Written by Doug Crouch
Spirals in Nature
Natural movement is not in straight lines, as we covered in the dendritic pattern, but in spirals and spiraling vortices it was once said. Thus this article focuses on the spiral pattern where the next article focuses on vortexes and their motion inducing forms. With that, the pattern of the spiral in nature is one found in a huge variety of scales and there is a thin veil between the spiral and the motion that it induces to become a vortex. It’s a fine balance but we will look at more of the static approach to the shape but also in its 3 dimensional form without a strong movement.
With that, each year the mark of spring and renewal of life in some cultures is the unfurling of the fern (below left picture). In Maori culture the fern and its spiraling outward motion each spring is a vastly important symbol and reflection of their philosophy. Each main stalk, each branch from there, and each leaf from there spirals outward from its emerging compact spiral. This fractal of spiral upon spiral upon spiral is a manifestation of energy that springs upward in a sprayed form and leaves behind an elegant but strong essence. This is similar to the other picture of the slide, the mullein plant on the right. This plant grows in very tough conditions early on in succession and is a medicinal plant and not surprisingly a dynamic accumulator and de-compacter of the soil. It is good for the lungs as a medicinal plant and literally brings gaseous exchange in the soil with its tap-root and ability to deal with compacted soils. To grow efficiently in these tough conditions it uses a spiraled leaf arrangement as to pack as much photosynthetic energy into its core body. With this efficiency and soft texture and energy conversion through its leaves, its tap root does the dirty work below of succession. This efficient pattern of harnessing photosynthetic energy creates the right conditions for it to thrive and leads succession onward thus building a more diverse and complex system above and below the ground.
Mathematics: The Language of Nature and Spirals
Spirals are quite often mapped numerically through the Fibonacci sequence as it pertains to the golden ratio (phi- 1.6180339887498948482…). Spirals are so well proportioned through this mathematical order that proportion and symmetry is what gives them such beauty. Take the rose example from the slide below and its eight ascending petals and five descending petals which are numbers in the Fibonacci sequence. The form of the spiral and its subsequent proportion is subtle but nonetheless there and creates a framework of what we consider beauty. This flower is iconic to say the least, it’s a symbol of love after all. Furthermore, I have to say I was quite delighted when I stumbled upon the flower on the bottom left of the slide below. I was at the carbon farming course at The Farm in Tennessee in 2009 and came across this vine trellising upward and was able to do prolonged observation of its flowering cycle. The spiral motion is getting ready to quickly release the flower when the conditions are right as its compact center is just waiting to burst out through this spiral. Its proportion to the golden ratio Phi is quite obvious which again evokes a sense of beauty and cycles. From snail shells to flowers, these patterns can give us a lot of inspiration to bring beauty into functionality that facilitates efficiency and strength through elegance.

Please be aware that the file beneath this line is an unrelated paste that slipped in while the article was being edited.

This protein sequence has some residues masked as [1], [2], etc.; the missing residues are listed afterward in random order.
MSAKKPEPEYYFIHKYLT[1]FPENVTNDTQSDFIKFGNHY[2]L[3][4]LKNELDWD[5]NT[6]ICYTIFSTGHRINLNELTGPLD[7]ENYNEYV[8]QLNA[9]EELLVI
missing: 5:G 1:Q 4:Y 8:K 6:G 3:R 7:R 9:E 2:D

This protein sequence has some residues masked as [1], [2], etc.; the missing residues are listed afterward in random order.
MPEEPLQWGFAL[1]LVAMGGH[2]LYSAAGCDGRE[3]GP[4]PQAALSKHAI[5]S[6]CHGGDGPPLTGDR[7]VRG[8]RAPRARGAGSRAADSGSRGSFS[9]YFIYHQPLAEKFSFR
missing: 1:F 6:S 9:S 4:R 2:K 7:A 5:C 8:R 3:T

Spiral Pattern Application
The snail-shell is a great representation of a natural building technique that is becoming more widely known and proving to be a worthwhile investment; reciprocal roofs. It can be seen on the right in the slide below, which is a picture of the house of my mentors in New Zealand, Robina McCurdy and Huckleberry Leonard. It’s beautiful, strong, and evokes a sense of a deeper meaning through a spaciousness and a cyclical form. All the while, it is great for earthquake prone areas and employs timber framing to pull off this space saving technique for building roundhouses. Having a pole in the center of a round house can throw off the vibe inside as I have been in both with and without. The reciprocal roof and the spiral pattern brings the dweller’s attention upwards and reminds us of our connection beyond the physical earth. It creates a subtle sense of motion, one that we should all have in evolving our inner landscape and our dynamic outer permaculture landscapes. These 13 timbers lay one on top of each other holding themselves up which a bit like our interconnecting 13 senses. Also to invoke the spiral in this house further, a fern bottle wall was used to bring the remembrance of the Maori and their teachings around the spiral.
From there a classic Permaculture element is a must for discussion in this article; the herb spiral. With its ascending spiral layout, this feature creates a 3-D growing space outfitted with numerous microclimates when built tall enough and orientated properly. The herbs that like it high and dry are planted on the top and western side while those that like more moisture can go lower and on the shadier sides of north and east. It is built with bricks or rocks to support the heap of earth going upward and even a small pond can create a downward edge for another type of wet loving herb. These can be very eye catching features especially when done with proportion in mind as it embodies the essence of the spiral. It goes in relative location to the kitchen and the terra-forming brings a place of social interaction as we have seen with ours at Terra Alta in Coastal Portugal. These physical manifestations of the spiral pattern are exemplarily of the spirals ability to circulate energy and give strength through resilience in designs.
Written by Doug Crouch
Header art by Sien Verpoest